Harnsberger, H. R., Osborn, G. A., Ross, J., and Andre, M. (2006). Diagnostic and Surgical Imaging Anatomy: Brain, Head and Neck, Spine. Lippincot Williams & Wilkins, Phi. Available online at: from www.amazon.com/Diagnostic-Surgical-Imaging-Anatomy-Published/dp/1931884293
Hartley, T., Lever, C., Burgess, N., and O'Keefe, J. (2014). Space in the brain: how the hippocampal formation supports spatial cognition. Philos. Trans. R. Soc. Lond. Ser. B Biol. Sci. 369:20120510. doi: 10.1098/rstb.2012.0510
Hassabis, D., Kumaran, D., Vann, S. D., and Maguire, E. A. (2007b). Patients with hippocampal amnesia cannot imagine new experiences. Proc. Natl. Acad. Sci. U.S.A. 104, 1726–1731. doi: 10.1073/pnas.0610561104
Hopkins, R. O., Waldram, K., and Kesner, R. P. (2004). Sequences assessed by declarative and procedural tests of memory in amnesic patients with hippocampal damage. Neuropsychologia 42, 1877–1886. doi: 10.1016/j.neuropsychologia.2004.05.008
Hurley, N. C., Maguire, E. A., and Vargha-Khadem, F. (2011). Patient HC with developmental amnesia can construct future scenarios. Neuropsychologia 49, 3620–3628. doi: 10.1016/j.neuropsychologia.2011.09.015
Ionta, S., Sforza, A., Funato, M., and Blanke, O. (2013). Anatomically plausible illusory posture affects mental rotation of body parts. Cogn. Affect. Behav. Neurosci. 13, 197–209. doi: 10.3758/s13415-012-0120-z
Kesner, R. P., Gilbert, P. E., and Barua, L. A. (2002). The role of the hippocampus in memory for the temporal order of a sequence of odors. Behav. Neurosci. 116, 286–290. doi: 10.1037/0735-7044.116.2.286
Konishi, S., Asari, T., Jimura, K., Chikazoe, J., and Miyashita, Y. (2006). Activation shift from medial to lateral temporal cortex associated with recency judgements following impoverished encoding. Cereb. Cortex 16, 469–474. doi: 10.1093/cercor/bhi126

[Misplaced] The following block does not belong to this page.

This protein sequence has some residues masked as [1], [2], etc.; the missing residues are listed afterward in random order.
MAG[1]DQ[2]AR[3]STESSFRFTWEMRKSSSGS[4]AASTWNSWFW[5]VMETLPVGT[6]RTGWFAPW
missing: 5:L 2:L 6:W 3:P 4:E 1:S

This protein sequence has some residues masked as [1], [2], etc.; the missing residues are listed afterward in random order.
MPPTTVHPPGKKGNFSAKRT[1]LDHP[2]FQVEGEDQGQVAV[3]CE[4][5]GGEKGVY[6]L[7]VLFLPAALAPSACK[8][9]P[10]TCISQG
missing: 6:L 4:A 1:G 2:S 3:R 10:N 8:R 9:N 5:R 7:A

Kramer, M. A., Eden, U. T., Lepage, K. Q., Kolaczyk, E. D., Bianchi, M. T., and Cash, S. S. (2011). Emergence of persistent networks in long-term intracranial EEG recordings. J. Neurosci. 31, 15757–15767. doi: 10.1523/JNEUROSCI.2287-11.2011
Kraus, B. J., Brandon, M. P., Robinson, R. J., Connerney, M. A., Hasselmo, M. E., and Eichenbaum, H. (2015). During running in place, grid cells integrate elapsed time and distance run. Neuron 88, 578–589. doi: 10.1016/j.neuron.2015.09.031
Kurczek, J., Wechsler, E., Ahuja, S., Jensen, U., Cohen, N. J., Tranel, D., et al. (2015). Differential contributions of hippocampus and medial prefrontal cortex to self-projection and self-referential processing. Neuropsychologia 73, 116–126. doi: 10.1016/j.neuropsychologia.2015.05.002
Lehn, H., Steffenach, H. A., van Strien, N. M., Veltman, D. J., Witter, M. P., and Håberg, A. K. (2009). A specific role of the human hippocampus in recall of temporal sequences. J. Neurosci. 29, 3475–3484. doi: 10.1523/JNEUROSCI.5370-08.2009
Maxwell, S. E., Kelley, K., and Rausch, J. R. (2008). Sample size planning for statistical power and accuracy in parameter estimation. Annu. Rev. Psychol. 59, 537–563. doi: 10.1146/annurev.psych.59.103006.093735
McNaughton, B. L., and Morris, R. G. M. (1987). Hippocampal synaptic enhancement and information storage within a distributed memory system. Trends Neurosci. 10, 408–415. doi: 10.1016/0166-2236(87)90011-7
Okuda, J., Fujii, T., Ohtake, H., Tsukiura, T., Tanji, K., Suzuki, K., et al. (2003). Thinking of the future and past: the roles of the frontal pole and the medial temporal lobes. Neuroimage 19, 1369–1380. doi: 10.1016/S1053-8119(03)00179-4
Olsen, R. K., Moses, S. N., Riggs, L., and Ryan, J. D. (2012). The hippocampus supports multiple cognitive processes through relational binding and comparison. Front. Hum. Neurosci. 6:146. doi: 10.3389/fnhum.2012.00146
Oostenveld, R., Fries, P., Maris, E., and Schoffelen, J. M. (2011). FieldTrip: open source software for advanced analysis of MEG, EEG, and invasive electrophysiological data. Comput. Intell. Neurosci. 2011:156869. doi: 10.1155/2011/156869